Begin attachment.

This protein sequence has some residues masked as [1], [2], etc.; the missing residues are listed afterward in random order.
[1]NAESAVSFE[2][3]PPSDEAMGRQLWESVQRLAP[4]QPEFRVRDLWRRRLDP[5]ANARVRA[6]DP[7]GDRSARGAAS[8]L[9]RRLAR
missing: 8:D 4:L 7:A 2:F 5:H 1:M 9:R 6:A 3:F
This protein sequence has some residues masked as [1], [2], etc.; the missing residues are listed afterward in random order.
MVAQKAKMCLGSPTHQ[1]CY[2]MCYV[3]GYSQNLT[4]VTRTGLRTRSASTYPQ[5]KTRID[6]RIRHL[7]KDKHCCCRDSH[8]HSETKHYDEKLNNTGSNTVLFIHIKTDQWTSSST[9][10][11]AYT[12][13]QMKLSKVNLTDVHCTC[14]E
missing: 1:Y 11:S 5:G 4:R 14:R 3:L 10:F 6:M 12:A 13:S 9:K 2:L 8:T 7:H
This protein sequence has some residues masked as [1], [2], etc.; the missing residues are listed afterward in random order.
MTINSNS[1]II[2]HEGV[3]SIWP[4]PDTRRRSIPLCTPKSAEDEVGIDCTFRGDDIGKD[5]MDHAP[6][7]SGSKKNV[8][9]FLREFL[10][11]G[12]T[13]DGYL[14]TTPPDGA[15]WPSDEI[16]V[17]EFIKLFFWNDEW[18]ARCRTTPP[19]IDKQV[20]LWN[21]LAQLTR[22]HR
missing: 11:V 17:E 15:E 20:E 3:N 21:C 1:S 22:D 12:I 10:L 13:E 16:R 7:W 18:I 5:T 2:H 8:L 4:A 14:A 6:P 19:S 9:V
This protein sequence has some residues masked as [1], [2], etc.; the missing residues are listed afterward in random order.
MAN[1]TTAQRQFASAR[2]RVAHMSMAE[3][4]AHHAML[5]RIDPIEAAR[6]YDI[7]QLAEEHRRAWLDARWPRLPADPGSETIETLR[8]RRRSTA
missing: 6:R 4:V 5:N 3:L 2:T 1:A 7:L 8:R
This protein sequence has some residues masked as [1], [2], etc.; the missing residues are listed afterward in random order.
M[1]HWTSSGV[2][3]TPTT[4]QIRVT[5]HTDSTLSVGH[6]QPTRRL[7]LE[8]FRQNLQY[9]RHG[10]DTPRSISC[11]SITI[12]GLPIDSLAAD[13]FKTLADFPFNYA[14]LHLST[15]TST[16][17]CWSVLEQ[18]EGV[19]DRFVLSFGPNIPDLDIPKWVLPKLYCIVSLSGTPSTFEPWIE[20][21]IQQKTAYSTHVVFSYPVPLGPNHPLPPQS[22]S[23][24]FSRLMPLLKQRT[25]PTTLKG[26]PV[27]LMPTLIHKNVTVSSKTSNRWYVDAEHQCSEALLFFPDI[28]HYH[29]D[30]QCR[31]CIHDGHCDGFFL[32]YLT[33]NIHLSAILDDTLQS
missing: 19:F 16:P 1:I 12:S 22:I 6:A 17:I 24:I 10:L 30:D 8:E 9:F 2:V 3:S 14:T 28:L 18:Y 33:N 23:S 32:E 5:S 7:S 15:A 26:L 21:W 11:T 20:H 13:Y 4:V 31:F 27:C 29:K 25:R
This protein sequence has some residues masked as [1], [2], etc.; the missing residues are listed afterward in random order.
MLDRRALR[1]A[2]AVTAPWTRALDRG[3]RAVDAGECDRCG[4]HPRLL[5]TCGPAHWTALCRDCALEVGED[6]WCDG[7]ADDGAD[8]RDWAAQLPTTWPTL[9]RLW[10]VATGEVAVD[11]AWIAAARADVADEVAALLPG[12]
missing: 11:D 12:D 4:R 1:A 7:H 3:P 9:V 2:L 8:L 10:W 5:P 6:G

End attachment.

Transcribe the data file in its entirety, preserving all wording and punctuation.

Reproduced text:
This protein sequence has some residues masked as [1], [2], etc.; the missing residues are listed afterward in random order.
[1]NAESAVSFE[2][3]PPSDEAMGRQLWESVQRLAP[4]QPEFRVRDLWRRRLDP[5]ANARVRA[6]DP[7]GDRSARGAAS[8]L[9]RRLAR
missing: 8:D 4:L 7:A 2:F 5:H 1:M 9:R 6:A 3:F
This protein sequence has some residues masked as [1], [2], etc.; the missing residues are listed afterward in random order.
MVAQKAKMCLGSPTHQ[1]CY[2]MCYV[3]GYSQNLT[4]VTRTGLRTRSASTYPQ[5]KTRID[6]RIRHL[7]KDKHCCCRDSH[8]HSETKHYDEKLNNTGSNTVLFIHIKTDQWTSSST[9][10][11]AYT[12][13]QMKLSKVNLTDVHCTC[14]E
missing: 1:Y 11:S 5:G 4:R 14:R 3:L 10:F 6:M 12:A 13:S 9:K 2:L 8:T 7:H
This protein sequence has some residues masked as [1], [2], etc.; the missing residues are listed afterward in random order.
MTINSNS[1]II[2]HEGV[3]SIWP[4]PDTRRRSIPLCTPKSAEDEVGIDCTFRGDDIGKD[5]MDHAP[6][7]SGSKKNV[8][9]FLREFL[10][11]G[12]T[13]DGYL[14]TTPPDGA[15]WPSDEI[16]V[17]EFIKLFFWNDEW[18]ARCRTTPP[19]IDKQV[20]LWN[21]LAQLTR[22]HR
missing: 11:V 17:E 15:E 20:E 3:N 21:C 1:S 22:D 12:I 10:L 13:E 16:R 7:W 18:I 5:T 2:H 8:L 4:A 14:A 6:P 19:S 9:V
This protein sequence has some residues masked as [1], [2], etc.; the missing residues are listed afterward in random order.
MAN[1]TTAQRQFASAR[2]RVAHMSMAE[3][4]AHHAML[5]RIDPIEAAR[6]YDI[7]QLAEEHRRAWLDARWPRLPADPGSETIETLR[8]RRRSTA
missing: 6:R 4:V 5:N 3:L 2:T 1:A 7:L 8:R
This protein sequence has some residues masked as [1], [2], etc.; the missing residues are listed afterward in random order.
M[1]HWTSSGV[2][3]TPTT[4]QIRVT[5]HTDSTLSVGH[6]QPTRRL[7]LE[8]FRQNLQY[9]RHG[10]DTPRSISC[11]SITI[12]GLPIDSLAAD[13]FKTLADFPFNYA[14]LHLST[15]TST[16][17]CWSVLEQ[18]EGV[19]DRFVLSFGPNIPDLDIPKWVLPKLYCIVSLSGTPSTFEPWIE[20][21]IQQKTAYSTHVVFSYPVPLGPNHPLPPQS[22]S[23][24]FSRLMPLLKQRT[25]PTTLKG[26]PV[27]LMPTLIHKNVTVSSKTSNRWYVDAEHQCSEALLFFPDI[28]HYH[29]D[30]QCR[31]CIHDGHCDGFFL[32]YLT[33]NIHLSAILDDTLQS
missing: 19:F 16:P 1:I 12:S 22:I 6:A 17:I 24:I 10:L 30:D 8:E 9:F 2:V 3:S 14:T 28:L 18:Y 33:N 23:S 32:E 5:S 7:S 15:A 26:L 21:W 11:T 20:H 13:Y 4:V 31:F 27:C 29:K 25:R
This protein sequence has some residues masked as [1], [2], etc.; the missing residues are listed afterward in random order.
MLDRRALR[1]A[2]AVTAPWTRALDRG[3]RAVDAGECDRCG[4]HPRLL[5]TCGPAHWTALCRDCALEVGED[6]WCDG[7]ADDGAD[8]RDWAAQLPTTWPTL[9]RLW[10]VATGEVAVD[11]AWIAAARADVADEVAALLPG[12]
missing: 11:D 12:D 4:R 1:A 7:H 3:P 9:V 2:L 8:L 10:W 5:P 6:G